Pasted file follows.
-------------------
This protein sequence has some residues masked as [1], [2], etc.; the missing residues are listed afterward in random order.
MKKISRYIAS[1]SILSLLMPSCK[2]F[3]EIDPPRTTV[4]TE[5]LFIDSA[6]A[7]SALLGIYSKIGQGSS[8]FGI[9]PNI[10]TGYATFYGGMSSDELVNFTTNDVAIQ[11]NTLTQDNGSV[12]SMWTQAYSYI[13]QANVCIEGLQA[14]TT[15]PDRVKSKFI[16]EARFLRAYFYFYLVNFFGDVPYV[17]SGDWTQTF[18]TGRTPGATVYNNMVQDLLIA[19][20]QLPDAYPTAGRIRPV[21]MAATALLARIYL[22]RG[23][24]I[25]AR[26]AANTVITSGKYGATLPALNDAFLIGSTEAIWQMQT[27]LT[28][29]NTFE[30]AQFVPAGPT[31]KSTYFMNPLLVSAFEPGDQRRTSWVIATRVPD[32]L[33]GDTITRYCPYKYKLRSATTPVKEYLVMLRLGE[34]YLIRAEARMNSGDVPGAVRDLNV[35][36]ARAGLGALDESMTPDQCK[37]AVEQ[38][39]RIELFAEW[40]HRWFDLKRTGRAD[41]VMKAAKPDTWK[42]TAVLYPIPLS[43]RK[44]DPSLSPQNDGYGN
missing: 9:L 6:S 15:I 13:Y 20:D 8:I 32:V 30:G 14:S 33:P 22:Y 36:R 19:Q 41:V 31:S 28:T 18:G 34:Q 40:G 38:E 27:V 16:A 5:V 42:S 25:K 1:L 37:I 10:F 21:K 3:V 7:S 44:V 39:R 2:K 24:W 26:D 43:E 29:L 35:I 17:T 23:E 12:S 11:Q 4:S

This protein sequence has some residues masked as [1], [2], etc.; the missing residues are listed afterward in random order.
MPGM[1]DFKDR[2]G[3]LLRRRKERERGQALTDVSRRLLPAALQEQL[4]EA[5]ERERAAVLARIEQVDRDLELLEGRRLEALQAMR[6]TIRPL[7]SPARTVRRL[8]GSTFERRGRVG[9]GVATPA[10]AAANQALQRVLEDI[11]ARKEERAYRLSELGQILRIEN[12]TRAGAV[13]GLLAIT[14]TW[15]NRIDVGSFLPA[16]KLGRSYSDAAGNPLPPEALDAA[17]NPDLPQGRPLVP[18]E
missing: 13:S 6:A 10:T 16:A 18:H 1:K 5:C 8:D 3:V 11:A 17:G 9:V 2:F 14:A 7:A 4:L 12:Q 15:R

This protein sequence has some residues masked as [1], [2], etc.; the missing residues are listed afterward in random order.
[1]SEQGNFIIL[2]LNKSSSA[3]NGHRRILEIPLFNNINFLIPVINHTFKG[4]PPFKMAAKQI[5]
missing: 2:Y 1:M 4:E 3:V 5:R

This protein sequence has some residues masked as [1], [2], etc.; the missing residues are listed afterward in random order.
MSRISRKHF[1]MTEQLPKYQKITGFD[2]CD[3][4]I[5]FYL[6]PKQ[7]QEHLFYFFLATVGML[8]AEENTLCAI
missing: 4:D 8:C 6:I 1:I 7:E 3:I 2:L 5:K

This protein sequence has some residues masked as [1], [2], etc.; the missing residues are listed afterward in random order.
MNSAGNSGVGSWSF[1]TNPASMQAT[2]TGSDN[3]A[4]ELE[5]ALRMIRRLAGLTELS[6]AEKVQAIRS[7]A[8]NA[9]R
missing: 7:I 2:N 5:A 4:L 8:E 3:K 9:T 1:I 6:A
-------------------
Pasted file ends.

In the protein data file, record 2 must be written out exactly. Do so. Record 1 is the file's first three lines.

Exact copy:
This protein sequence has some residues masked as [1], [2], etc.; the missing residues are listed afterward in random order.
MPGM[1]DFKDR[2]G[3]LLRRRKERERGQALTDVSRRLLPAALQEQL[4]EA[5]ERERAAVLARIEQVDRDLELLEGRRLEALQAMR[6]TIRPL[7]SPARTVRRL[8]GSTFERRGRVG[9]GVATPA[10]AAANQALQRVLEDI[11]ARKEERAYRLSELGQILRIEN[12]TRAGAV[13]GLLAIT[14]TW[15]NRIDVGSFLPA[16]KLGRSYSDAAGNPLPPEALDAA[17]NPDLPQGRPLVP[18]E
missing: 13:S 6:A 10:T 16:A 18:H 1:K 5:C 8:D 3:V 11:A 17:G 9:V 2:F 14:A 7:A 4:L 12:Q 15:R